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It’s a Mad, Mad, Mad, Mad, World – Then & Now

An evening pause: A fun look at the outdoor locations shot for the 1963 movie, It’s a Mad, Mad, Mad, Mad, World and how they look today. It is actually surprising how little change has occurred at so many of these places.

Hat tip Wayne Devette.

Pioneer cover

From the press release: From the moment he is handed a possibility of making the first alien contact, Saunders Maxwell decides he will do it, even if doing so takes him through hell and back.

Unfortunately, that is exactly where that journey takes him.

The vision that Zimmerman paints of vibrant human colonies on the Moon, Mars, the asteroids, and beyond, indomitably fighting the harsh lifeless environment of space to build new societies, captures perfectly the emerging space race we see today.

He also captures in Pioneer the heart of the human spirit, willing to push forward no matter the odds, no matter the cost. It is that spirit that will make the exploration of the heavens possible, forever, into the never-ending future.

Available everywhere for $3.99 (before discount) at amazon, Barnes & Noble, all ebook vendors, or direct from the ebook publisher, ebookit. And if you buy it from ebookit you don't support the big tech companies and I get a bigger cut much sooner.


  • Kevin R.

    We saw that in a theater just a couple of years ago. It really is a fun movie.

  • MDN

    The static wind turbines in the modern Palm Springs clip are a hilarious reflection on today’s green movement.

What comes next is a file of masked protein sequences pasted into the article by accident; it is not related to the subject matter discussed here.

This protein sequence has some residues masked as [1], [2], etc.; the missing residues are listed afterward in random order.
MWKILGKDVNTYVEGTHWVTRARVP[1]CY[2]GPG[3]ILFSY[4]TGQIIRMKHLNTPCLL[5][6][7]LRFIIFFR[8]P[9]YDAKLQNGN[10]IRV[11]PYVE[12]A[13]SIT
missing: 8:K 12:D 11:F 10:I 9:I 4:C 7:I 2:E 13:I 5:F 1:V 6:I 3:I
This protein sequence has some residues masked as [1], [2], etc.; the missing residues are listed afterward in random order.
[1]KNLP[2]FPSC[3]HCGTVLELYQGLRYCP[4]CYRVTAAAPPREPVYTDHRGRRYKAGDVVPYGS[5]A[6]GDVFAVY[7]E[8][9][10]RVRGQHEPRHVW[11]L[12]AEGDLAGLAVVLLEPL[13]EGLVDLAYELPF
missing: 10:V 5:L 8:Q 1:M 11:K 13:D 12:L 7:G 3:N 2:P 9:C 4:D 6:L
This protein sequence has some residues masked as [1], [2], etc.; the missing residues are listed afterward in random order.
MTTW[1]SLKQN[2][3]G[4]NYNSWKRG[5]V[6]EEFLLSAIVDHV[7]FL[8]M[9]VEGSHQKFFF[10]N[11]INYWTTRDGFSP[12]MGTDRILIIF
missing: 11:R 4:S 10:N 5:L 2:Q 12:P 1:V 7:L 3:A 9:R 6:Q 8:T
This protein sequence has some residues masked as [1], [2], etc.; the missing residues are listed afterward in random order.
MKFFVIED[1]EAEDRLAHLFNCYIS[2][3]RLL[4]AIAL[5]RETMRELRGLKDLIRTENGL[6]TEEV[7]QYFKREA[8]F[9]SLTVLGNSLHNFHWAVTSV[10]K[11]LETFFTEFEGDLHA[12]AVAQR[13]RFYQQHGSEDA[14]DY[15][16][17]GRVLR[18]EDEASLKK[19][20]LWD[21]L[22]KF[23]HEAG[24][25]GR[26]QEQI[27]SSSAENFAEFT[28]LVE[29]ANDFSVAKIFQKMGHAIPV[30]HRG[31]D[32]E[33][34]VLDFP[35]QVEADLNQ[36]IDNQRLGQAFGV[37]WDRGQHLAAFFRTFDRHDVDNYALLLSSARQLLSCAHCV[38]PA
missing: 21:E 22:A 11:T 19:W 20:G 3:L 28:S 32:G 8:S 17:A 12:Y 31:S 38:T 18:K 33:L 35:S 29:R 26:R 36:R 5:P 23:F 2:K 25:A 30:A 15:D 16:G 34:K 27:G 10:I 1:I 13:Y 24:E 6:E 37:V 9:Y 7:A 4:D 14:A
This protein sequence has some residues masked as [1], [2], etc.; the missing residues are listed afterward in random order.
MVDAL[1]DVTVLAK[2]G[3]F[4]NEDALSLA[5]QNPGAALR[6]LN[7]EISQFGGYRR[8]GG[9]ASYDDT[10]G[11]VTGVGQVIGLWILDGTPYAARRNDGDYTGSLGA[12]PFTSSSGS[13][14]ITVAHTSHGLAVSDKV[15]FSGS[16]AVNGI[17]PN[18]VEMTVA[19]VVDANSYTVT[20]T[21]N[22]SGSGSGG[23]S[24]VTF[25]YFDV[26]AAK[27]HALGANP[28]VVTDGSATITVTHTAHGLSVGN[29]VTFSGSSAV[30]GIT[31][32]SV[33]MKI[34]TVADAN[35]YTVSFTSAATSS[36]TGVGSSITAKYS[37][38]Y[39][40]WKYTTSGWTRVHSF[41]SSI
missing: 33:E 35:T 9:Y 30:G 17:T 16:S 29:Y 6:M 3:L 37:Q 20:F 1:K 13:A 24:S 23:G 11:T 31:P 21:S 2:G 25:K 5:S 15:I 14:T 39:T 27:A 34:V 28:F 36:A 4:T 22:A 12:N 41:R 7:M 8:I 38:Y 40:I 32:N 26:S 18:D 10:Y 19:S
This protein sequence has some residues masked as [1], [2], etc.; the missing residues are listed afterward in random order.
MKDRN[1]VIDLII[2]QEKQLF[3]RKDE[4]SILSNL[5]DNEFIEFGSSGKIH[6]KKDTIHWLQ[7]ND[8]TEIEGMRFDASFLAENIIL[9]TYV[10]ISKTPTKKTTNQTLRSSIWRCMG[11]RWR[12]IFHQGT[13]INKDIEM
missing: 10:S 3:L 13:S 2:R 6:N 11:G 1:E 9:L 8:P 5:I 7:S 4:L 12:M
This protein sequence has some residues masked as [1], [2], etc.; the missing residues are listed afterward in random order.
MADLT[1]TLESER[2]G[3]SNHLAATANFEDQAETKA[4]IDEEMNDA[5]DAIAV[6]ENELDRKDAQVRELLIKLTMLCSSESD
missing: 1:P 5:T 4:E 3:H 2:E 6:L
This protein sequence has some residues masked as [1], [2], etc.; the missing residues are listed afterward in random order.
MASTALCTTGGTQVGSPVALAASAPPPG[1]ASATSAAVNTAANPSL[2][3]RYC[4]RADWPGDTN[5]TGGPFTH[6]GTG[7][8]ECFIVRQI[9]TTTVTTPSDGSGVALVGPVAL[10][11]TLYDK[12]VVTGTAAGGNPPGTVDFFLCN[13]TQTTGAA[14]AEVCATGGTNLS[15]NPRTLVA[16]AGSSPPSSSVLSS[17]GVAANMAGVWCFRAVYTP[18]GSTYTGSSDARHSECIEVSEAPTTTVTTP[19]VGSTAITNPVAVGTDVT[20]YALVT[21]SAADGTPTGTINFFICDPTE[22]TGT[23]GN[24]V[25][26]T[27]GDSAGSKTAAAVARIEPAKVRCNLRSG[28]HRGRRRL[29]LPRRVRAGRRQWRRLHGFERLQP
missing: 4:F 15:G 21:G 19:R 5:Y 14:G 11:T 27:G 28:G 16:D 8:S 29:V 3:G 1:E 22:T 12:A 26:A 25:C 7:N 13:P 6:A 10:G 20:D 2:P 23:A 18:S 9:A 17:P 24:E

: )

    The loss of the big “W” palms is very sad, with just an angled stump remaining.
    : (

  • Jay

    No one calls it 29 Palms, it’s 29 Stumps.

  • born01930

    Every location was much more verdant than in the past.

  • wayne

    Good deal!
    It’s sorta the “The Longest Day,” for comedy films. (in that it has a “cast of thousands.”)

    I noticed both those things myself, excellent eye!

    Great word!
    I’m going to incorporate that (“verdant”) into my daily speech!

    This is worth a view– focuses on “Hogan’s Heroes,” but gives a good overview of the “40 acre’s back-lot,” home of Mayberry RFD, Gomer Pyle, and the Andy Griffith show. Not to mention the outside scenes from the Star Trek episode “Miri.”
    Sold in 1976 and turned into office building’s.

    Culver City; Desilu Studios “40 Acre’s back-lot”

  • janyuary

    BORN01930 … I noticed that too! I’m first-hand familiar with pretty much every place in that video and a whole lot of the state where it was filmed … I finally recognized that the reasons those places were so much more verdant (other than the mature trees) is because the later pictures were taken in the spring!

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